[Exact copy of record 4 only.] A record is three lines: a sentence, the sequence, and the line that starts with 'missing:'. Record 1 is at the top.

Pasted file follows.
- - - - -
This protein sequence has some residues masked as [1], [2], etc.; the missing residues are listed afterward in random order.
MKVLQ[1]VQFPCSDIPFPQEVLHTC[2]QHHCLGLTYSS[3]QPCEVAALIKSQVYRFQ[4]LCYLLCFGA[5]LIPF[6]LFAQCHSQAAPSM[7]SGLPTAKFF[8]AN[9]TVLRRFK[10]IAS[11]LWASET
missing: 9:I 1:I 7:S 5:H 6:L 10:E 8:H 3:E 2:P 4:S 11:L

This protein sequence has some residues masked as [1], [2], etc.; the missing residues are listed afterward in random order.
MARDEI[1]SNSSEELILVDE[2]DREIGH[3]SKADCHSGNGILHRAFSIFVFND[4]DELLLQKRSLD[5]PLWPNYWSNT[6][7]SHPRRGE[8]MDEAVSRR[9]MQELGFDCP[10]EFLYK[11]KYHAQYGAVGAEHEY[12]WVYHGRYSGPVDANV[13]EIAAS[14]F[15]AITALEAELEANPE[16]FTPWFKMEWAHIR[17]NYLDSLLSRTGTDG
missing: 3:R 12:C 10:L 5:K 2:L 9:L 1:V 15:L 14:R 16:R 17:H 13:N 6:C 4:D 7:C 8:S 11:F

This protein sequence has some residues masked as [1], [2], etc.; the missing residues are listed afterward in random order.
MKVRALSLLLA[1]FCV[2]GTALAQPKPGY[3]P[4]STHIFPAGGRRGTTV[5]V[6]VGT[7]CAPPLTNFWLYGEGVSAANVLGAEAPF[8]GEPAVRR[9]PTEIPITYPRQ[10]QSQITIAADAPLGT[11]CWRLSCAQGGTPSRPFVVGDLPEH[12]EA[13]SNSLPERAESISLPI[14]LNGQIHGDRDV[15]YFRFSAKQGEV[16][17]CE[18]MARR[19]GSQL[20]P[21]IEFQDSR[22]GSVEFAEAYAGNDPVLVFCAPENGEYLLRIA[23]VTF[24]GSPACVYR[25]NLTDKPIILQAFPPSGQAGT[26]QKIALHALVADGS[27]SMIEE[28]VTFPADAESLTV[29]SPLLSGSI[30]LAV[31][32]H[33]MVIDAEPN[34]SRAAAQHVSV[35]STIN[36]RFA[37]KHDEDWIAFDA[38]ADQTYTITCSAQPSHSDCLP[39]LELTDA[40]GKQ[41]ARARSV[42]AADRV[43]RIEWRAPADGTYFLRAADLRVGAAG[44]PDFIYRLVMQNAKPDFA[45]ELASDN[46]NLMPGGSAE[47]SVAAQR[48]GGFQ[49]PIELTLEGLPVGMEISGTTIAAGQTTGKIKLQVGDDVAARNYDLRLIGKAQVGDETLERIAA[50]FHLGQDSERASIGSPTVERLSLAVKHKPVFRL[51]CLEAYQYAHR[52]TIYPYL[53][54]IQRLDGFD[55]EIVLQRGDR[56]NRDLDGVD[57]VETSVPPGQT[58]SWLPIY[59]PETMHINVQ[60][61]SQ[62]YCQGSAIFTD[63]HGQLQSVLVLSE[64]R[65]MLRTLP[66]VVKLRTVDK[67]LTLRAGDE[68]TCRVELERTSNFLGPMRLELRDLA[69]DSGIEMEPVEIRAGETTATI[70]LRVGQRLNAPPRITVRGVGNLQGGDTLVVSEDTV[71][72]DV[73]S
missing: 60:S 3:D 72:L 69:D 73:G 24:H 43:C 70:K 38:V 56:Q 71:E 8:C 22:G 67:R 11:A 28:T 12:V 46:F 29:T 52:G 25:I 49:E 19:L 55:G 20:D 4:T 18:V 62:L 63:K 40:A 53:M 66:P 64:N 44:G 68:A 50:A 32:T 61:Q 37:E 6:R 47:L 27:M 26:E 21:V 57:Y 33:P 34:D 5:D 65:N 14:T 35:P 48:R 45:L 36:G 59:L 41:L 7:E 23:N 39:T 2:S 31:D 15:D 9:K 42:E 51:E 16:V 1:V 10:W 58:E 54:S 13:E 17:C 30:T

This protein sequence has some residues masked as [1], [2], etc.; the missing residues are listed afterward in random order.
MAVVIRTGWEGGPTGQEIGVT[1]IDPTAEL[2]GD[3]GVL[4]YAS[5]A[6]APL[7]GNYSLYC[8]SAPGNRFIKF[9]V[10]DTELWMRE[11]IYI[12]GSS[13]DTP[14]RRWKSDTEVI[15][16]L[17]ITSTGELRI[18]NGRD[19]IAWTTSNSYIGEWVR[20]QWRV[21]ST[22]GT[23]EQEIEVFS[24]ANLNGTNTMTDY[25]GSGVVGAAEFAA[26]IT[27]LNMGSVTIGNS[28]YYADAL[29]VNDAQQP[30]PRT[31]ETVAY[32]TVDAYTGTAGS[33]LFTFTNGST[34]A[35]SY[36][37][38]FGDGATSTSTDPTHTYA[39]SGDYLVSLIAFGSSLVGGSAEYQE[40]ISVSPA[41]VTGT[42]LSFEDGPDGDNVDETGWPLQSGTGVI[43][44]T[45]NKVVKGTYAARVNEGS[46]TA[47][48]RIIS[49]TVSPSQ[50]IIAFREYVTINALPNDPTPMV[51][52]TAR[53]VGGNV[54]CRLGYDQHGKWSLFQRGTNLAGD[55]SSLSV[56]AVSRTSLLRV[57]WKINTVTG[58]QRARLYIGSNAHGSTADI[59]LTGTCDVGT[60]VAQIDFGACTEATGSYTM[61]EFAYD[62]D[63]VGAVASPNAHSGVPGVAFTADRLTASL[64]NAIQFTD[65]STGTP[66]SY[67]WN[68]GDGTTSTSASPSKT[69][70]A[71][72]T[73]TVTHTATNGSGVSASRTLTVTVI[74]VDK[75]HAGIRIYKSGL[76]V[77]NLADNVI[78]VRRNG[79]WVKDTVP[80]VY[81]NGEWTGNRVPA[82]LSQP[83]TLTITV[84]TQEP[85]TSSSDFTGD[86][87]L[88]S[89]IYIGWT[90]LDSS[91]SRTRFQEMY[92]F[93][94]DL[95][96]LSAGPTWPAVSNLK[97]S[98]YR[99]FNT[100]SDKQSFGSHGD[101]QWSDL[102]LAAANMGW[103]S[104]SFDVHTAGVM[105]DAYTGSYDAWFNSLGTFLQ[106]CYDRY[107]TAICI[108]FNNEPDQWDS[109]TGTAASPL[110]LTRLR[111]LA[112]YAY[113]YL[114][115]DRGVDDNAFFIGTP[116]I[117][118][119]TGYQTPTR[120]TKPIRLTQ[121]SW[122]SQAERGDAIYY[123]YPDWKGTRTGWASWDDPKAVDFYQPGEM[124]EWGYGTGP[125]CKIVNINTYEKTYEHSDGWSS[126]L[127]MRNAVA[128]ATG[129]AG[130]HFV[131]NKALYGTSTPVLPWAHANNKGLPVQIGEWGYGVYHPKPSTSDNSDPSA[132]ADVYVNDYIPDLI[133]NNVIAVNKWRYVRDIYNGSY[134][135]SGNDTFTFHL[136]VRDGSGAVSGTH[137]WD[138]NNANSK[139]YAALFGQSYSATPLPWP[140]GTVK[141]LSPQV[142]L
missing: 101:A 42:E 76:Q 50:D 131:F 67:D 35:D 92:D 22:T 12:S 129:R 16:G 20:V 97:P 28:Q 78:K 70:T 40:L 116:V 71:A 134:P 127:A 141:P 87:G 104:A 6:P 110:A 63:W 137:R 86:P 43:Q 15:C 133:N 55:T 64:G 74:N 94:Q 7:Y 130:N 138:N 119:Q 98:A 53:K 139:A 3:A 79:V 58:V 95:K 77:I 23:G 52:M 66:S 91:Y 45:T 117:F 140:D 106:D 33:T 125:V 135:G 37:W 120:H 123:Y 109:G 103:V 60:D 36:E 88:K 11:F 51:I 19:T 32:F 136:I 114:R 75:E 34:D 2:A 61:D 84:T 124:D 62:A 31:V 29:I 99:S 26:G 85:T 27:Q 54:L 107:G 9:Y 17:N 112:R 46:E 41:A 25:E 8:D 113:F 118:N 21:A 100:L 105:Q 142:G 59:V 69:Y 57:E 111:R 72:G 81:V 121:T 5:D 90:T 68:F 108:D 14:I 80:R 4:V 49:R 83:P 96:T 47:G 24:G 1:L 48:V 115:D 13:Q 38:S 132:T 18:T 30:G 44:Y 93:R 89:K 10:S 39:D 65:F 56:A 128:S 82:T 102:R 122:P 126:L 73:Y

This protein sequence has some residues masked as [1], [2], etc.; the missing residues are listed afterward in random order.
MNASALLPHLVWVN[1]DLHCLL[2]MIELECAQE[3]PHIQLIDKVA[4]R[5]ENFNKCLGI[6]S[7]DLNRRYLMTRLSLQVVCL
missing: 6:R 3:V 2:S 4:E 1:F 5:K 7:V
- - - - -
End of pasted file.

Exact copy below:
This protein sequence has some residues masked as [1], [2], etc.; the missing residues are listed afterward in random order.
MAVVIRTGWEGGPTGQEIGVT[1]IDPTAEL[2]GD[3]GVL[4]YAS[5]A[6]APL[7]GNYSLYC[8]SAPGNRFIKF[9]V[10]DTELWMRE[11]IYI[12]GSS[13]DTP[14]RRWKSDTEVI[15][16]L[17]ITSTGELRI[18]NGRD[19]IAWTTSNSYIGEWVR[20]QWRV[21]ST[22]GT[23]EQEIEVFS[24]ANLNGTNTMTDY[25]GSGVVGAAEFAA[26]IT[27]LNMGSVTIGNS[28]YYADAL[29]VNDAQQP[30]PRT[31]ETVAY[32]TVDAYTGTAGS[33]LFTFTNGST[34]A[35]SY[36][37][38]FGDGATSTSTDPTHTYA[39]SGDYLVSLIAFGSSLVGGSAEYQE[40]ISVSPA[41]VTGT[42]LSFEDGPDGDNVDETGWPLQSGTGVI[43][44]T[45]NKVVKGTYAARVNEGS[46]TA[47][48]RIIS[49]TVSPSQ[50]IIAFREYVTINALPNDPTPMV[51][52]TAR[53]VGGNV[54]CRLGYDQHGKWSLFQRGTNLAGD[55]SSLSV[56]AVSRTSLLRV[57]WKINTVTG[58]QRARLYIGSNAHGSTADI[59]LTGTCDVGT[60]VAQIDFGACTEATGSYTM[61]EFAYD[62]D[63]VGAVASPNAHSGVPGVAFTADRLTASL[64]NAIQFTD[65]STGTP[66]SY[67]WN[68]GDGTTSTSASPSKT[69][70]A[71][72]T[73]TVTHTATNGSGVSASRTLTVTVI[74]VDK[75]HAGIRIYKSGL[76]V[77]NLADNVI[78]VRRNG[79]WVKDTVP[80]VY[81]NGEWTGNRVPA[82]LSQP[83]TLTITV[84]TQEP[85]TSSSDFTGD[86][87]L[88]S[89]IYIGWT[90]LDSS[91]SRTRFQEMY[92]F[93][94]DL[95][96]LSAGPTWPAVSNLK[97]S[98]YR[99]FNT[100]SDKQSFGSHGD[101]QWSDL[102]LAAANMGW[103]S[104]SFDVHTAGVM[105]DAYTGSYDAWFNSLGTFLQ[106]CYDRY[107]TAICI[108]FNNEPDQWDS[109]TGTAASPL[110]LTRLR[111]LA[112]YAY[113]YL[114][115]DRGVDDNAFFIGTP[116]I[117][118][119]TGYQTPTR[120]TKPIRLTQ[121]SW[122]SQAERGDAIYY[123]YPDWKGTRTGWASWDDPKAVDFYQPGEM[124]EWGYGTGP[125]CKIVNINTYEKTYEHSDGWSS[126]L[127]MRNAVA[128]ATG[129]AG[130]HFV[131]NKALYGTSTPVLPWAHANNKGLPVQIGEWGYGVYHPKPSTSDNSDPSA[132]ADVYVNDYIPDLI[133]NNVIAVNKWRYVRDIYNGSY[134][135]SGNDTFTFHL[136]VRDGSGAVSGTH[137]WD[138]NNANSK[139]YAALFGQSYSATPLPWP[140]GTVK[141]LSPQV[142]L
missing: 101:A 42:E 76:Q 50:D 131:F 67:D 35:D 92:D 22:T 12:S 129:R 16:G 20:V 97:P 28:Q 78:K 70:T 40:L 116:V 71:A 134:P 127:A 141:P 87:G 104:A 6:P 110:A 63:W 137:R 86:P 43:Q 15:C 133:N 55:T 64:G 74:N 94:Q 7:Y 130:N 138:N 119:Q 98:A 53:K 139:A 3:A 79:V 58:V 95:K 77:I 23:G 52:M 66:S 91:Y 45:T 117:F 140:D 106:D 33:T 125:V 135:G 37:W 120:H 123:Y 109:G 103:V 60:D 36:E 88:K 11:F 51:I 19:T 32:F 136:I 114:R 75:E 34:D 2:A 61:D 84:T 124:D 62:A 31:V 29:I 99:S 26:G 85:T 27:Q 54:L 107:G 9:Y 17:N 112:R 46:E 41:A 25:E 8:D 113:F 118:N 21:A 100:L 105:Q 142:G 59:V 69:Y 57:E 111:R 72:G 81:V 121:T 5:D 90:T 68:F 108:D 14:I 80:R 4:V 49:R 83:P 96:T 47:G 24:G 1:L 48:V 115:D 13:Q 38:S 132:T 18:T 30:G 44:Y 93:R 89:K 10:S 39:D 65:F 56:A 128:S 82:T 102:R 122:P 126:L 73:Y